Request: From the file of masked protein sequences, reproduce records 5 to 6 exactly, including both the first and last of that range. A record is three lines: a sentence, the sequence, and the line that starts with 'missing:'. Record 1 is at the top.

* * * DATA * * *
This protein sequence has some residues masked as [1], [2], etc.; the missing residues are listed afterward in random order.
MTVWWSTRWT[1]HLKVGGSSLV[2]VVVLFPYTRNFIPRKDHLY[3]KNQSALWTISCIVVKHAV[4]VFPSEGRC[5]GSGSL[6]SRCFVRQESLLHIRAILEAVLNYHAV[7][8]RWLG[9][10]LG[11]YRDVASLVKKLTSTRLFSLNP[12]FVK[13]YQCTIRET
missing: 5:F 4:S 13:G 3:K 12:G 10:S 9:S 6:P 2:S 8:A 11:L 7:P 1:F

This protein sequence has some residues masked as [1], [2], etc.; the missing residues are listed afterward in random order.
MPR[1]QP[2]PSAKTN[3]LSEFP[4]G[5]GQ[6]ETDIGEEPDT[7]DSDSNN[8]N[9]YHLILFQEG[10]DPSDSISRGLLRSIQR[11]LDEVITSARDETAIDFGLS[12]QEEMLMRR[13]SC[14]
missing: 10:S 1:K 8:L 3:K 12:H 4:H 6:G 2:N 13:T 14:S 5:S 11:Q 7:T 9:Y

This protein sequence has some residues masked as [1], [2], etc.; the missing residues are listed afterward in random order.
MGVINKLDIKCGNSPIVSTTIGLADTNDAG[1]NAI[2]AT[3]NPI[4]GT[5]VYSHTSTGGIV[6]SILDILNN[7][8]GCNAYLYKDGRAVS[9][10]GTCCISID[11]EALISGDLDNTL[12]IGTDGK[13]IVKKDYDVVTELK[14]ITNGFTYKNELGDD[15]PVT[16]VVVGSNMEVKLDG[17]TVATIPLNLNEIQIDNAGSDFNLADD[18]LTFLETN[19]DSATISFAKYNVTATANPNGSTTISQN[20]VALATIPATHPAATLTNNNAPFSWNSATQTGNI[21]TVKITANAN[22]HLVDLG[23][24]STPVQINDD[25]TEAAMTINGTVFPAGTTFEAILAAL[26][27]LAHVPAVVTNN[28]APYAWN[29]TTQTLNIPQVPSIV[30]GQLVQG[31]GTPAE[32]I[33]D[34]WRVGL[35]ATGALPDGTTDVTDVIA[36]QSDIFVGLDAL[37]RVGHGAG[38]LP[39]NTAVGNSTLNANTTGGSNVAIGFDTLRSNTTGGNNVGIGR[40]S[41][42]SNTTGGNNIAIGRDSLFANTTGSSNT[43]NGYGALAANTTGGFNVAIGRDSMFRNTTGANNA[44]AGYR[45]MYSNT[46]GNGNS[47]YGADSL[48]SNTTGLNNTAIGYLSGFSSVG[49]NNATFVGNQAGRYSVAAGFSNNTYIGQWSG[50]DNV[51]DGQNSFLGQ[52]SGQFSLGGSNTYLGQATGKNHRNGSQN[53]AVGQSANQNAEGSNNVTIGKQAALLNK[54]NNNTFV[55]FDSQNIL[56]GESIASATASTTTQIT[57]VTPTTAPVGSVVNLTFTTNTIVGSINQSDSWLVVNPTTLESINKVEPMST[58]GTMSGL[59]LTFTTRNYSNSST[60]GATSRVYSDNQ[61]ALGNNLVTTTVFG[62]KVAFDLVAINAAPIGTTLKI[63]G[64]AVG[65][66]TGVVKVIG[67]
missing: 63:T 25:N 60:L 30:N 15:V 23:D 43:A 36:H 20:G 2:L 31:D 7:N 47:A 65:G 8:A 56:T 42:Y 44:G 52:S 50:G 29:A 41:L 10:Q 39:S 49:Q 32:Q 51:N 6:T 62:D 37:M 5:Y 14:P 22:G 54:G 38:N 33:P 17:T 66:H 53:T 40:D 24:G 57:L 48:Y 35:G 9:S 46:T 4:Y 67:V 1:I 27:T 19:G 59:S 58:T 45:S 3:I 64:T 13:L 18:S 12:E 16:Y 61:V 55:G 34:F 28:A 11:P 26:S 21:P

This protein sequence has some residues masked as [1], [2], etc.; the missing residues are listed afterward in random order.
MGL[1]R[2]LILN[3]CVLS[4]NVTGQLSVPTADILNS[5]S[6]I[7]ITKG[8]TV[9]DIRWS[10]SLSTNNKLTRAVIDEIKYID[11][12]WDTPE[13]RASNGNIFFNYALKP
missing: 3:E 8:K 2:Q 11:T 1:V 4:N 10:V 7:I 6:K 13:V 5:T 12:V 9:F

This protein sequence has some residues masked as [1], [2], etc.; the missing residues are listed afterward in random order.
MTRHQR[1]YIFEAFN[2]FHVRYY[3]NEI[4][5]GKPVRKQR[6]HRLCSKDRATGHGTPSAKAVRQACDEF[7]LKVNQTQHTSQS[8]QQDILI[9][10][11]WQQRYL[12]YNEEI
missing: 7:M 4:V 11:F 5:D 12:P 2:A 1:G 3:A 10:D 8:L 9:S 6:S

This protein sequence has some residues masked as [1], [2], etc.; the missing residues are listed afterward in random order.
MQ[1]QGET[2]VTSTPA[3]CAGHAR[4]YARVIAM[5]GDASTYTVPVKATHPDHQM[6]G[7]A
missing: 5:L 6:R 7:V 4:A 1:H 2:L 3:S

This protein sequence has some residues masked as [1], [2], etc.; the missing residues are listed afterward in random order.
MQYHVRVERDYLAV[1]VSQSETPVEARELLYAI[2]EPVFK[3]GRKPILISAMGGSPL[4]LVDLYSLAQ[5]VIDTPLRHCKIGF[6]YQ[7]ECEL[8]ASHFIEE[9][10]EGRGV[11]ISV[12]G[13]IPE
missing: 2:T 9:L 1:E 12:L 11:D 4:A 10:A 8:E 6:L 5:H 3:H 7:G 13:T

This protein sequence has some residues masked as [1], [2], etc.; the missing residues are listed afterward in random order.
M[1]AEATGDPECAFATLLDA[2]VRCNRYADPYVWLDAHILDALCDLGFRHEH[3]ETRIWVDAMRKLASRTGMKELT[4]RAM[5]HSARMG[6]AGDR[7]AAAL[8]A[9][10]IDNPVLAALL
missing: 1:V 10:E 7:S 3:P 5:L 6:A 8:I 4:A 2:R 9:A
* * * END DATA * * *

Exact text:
This protein sequence has some residues masked as [1], [2], etc.; the missing residues are listed afterward in random order.
MTRHQR[1]YIFEAFN[2]FHVRYY[3]NEI[4][5]GKPVRKQR[6]HRLCSKDRATGHGTPSAKAVRQACDEF[7]LKVNQTQHTSQS[8]QQDILI[9][10][11]WQQRYL[12]YNEEI
missing: 7:M 4:V 11:F 5:D 12:P 2:A 1:G 3:A 10:D 8:L 9:S 6:S

This protein sequence has some residues masked as [1], [2], etc.; the missing residues are listed afterward in random order.
MQ[1]QGET[2]VTSTPA[3]CAGHAR[4]YARVIAM[5]GDASTYTVPVKATHPDHQM[6]G[7]A
missing: 5:L 6:R 7:V 4:A 1:H 2:L 3:S